I was always very stubborn about taking supplements. I thought that you can always get what your body wants from the food you eat. However, when you are dealing with a chronic inflammatory disease, your body may need an extra boost. One of the most effective supplements I take for my joints is fish oil, which is full of omega 3 fatty acids. Plus, there is a lot of research on the anti-inflammatory benefits when you shift your diet to include more omega 3 fatty acids and less omega 6 fatty acids. Yes, the numbers can be confusing. And why is it that fish oil, essential fatty acids, and certain types of fatty acids can help my joint pain?
What are Essential Fatty Acids?
Fats that are in our food are made up of these long carbon chains called fatty acids. Each fatty acid is different based on its structure and shape. There are some your body can break down and reconfigure into new fatty acids. However, there are other fatty acids that your body cannot make. These are what we call “essential” – our bodies cannot make them and we need them to survive. The most popular essential fatty acids are omega 3 and omega 6, which are also linked to inflammation.
Essential Fatty Acids and Inflammation
The omega 3 fatty acids are best known for their anti-inflammatory properties, while omega 6 fatty acids are known for being inflammatory, but they can be anti-inflammatory as well. Omega 3s can:
- Reduce the production of inflammatory chemicals,
- Reduce the creation of specific immune cells to lessen an inflammatory response,
- Help get your body back in balance after an inflammatory response faster, which helps lower low-grade chronic inflammation (1).
So it’s not just about eating more omega 3s to take advantage of all of those anti-inflammatory benefits. It is really important to focus on the ratio of how much omega 6 to omega 3s you are eating and supplementing. Prior to the explosion of processed and convenience foods, it was thought that our omega 6 to omega 3 ratio was closer to 1:1. As you can guess, this ratio has drastically changed. Those of us following a standard American diet are eating an omega 6:3 ratio closer to 18:1! Following a high omega 6:3 ratio increases our risk of:
- Heart attacks,
- Chronic inflammation, and
- Hypertension (2)
The good news? Lowering this ratio can really improve our health. Studies have shown that:
- Eating a ratio of 4:1 can reduce cardiovascular mortality by 70%,
- A ratio of 2.5:1 can reduce colon cancer risk,
- Lower ratios can lower our risk of developing breast cancer,
- A ratio of 2-3:1 suppresses inflammation in rheumatoid arthritis, and
- Asthma symptoms improved when following a 5:1 ratio (3).
What about Joint Pain?
Numerous studies have looked at the benefits of omega 3 fatty acids and joint pain. One study in particular compared diets (including supplements) and pain levels of 591 patients taking methotrexate for rheumatoid arthritis. They found that a higher omega 3 intake was related to less refractory pain, and a high omega 6:3 ratio was associated with more refractory pain (4). Another double blind randomized trial found that a high dose of fish oil supplementation combined with a low omega 6 fatty acid intake improved rheumatoid arthritis symptoms over 15 weeks (5).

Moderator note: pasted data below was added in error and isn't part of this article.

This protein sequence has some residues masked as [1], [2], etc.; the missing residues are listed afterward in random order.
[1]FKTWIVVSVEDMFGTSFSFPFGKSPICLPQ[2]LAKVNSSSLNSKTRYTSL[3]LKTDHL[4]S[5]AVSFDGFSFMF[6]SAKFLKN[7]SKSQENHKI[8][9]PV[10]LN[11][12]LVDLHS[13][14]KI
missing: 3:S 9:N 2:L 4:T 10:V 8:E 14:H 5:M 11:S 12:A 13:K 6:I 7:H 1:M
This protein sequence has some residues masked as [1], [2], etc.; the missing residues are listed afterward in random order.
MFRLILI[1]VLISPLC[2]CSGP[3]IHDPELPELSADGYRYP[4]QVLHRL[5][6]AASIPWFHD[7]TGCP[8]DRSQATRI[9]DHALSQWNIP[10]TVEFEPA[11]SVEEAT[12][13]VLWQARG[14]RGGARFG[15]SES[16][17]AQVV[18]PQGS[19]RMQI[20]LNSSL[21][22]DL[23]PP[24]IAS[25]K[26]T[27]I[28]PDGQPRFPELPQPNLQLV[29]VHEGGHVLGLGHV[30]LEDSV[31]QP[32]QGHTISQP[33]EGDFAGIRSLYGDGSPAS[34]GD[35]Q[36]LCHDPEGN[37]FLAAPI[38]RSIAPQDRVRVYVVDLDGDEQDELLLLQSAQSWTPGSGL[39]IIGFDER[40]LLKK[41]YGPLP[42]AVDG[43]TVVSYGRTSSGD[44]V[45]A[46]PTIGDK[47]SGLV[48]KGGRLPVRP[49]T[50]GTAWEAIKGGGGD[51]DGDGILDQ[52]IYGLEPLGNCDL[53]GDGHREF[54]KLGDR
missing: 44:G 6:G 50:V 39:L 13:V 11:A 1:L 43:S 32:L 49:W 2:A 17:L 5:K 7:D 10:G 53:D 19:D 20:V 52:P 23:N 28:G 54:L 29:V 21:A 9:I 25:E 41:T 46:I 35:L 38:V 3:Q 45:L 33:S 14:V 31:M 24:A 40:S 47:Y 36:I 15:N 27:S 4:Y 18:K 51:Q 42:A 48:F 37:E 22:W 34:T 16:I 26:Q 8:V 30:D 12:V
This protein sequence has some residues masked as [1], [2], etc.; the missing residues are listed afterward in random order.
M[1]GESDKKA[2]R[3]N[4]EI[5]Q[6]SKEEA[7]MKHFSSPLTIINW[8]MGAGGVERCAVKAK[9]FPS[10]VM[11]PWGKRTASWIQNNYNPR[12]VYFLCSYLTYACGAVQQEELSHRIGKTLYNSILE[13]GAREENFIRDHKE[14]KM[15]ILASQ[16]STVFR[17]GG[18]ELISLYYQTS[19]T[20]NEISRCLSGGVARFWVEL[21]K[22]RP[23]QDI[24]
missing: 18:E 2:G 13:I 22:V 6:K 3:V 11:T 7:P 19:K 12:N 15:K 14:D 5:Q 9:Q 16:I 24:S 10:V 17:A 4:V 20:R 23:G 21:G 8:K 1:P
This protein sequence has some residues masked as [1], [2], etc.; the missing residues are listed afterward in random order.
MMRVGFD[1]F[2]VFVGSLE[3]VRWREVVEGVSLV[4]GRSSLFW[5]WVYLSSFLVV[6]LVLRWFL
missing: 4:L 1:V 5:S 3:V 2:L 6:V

How Can I Use These Omega 3s to Reduce Joint Pain?
Making small changes to take advantage of the amazing benefits of omega 3s is much easier than it looks. Take these 3 essential steps to start using your own diet to reduce inflammation:
1) Include omega 3 rich foods in your diet
Fish oil and fatty fish is where you are going to find your biggest bang for your buck. These contain both eicosapentaenoic acid (EPA) and docosahexaenoic acid (DHA), which your body uses more efficiently. Good sources of these foods are salmon, mackerel, tuna, rainbow trout, sardines and herring. You can also find omega 3s in plants in the form of alpha linoleic acid (ALA). However, your body can’t use this form as efficiently, so you will likely need to eat more of the foods that contain it. These include flax seed, hemp, walnut, soybean and green leafy vegetables (2).
2) Reduce omega 6 rich foods in your diet
When you think of highly processed plant and seed based oils, think of omega 6. These are your safflower, sunflower, soybean and corn oils. This is mostly where this fatty acid enters into our diet – chips, fried foods, crackers, candy, bread and even seemingly healthy snack foods like gluten-free or grain-free products. Other foods that have high amounts of omega 6 are eggs, dairy, grain-fed beef and chicken (2).
It comes down to this, eat more plants and seafood and less processed foods.
3) Consider Supplements
If you don’t like seafood or you live in an area where it is hard to get, you may want to take a supplement. According to the natural medicines database, taking up to 3 grams of fish oil daily may be effective in reducing joint pain. Like food, not all supplements are created equal. Make sure that you choose a brand that is third party tested and of high quality. One concern with fish oil is the potential for mercury contamination, so you want to make sure the manufacturer is testing mercury levels in their supplements. Feel free to grab my supplement guide for my recommendations on fish oil and other supplements to help with joint pain. Additionally, there are several home remedy options you can try for joint pain as well.
Although joint pain can be completely debilitating, there are diet and lifestyle changes you can make to help improve symptoms. Do you have a remedy or treatment that works for you? Please share below, I would love to hear from you.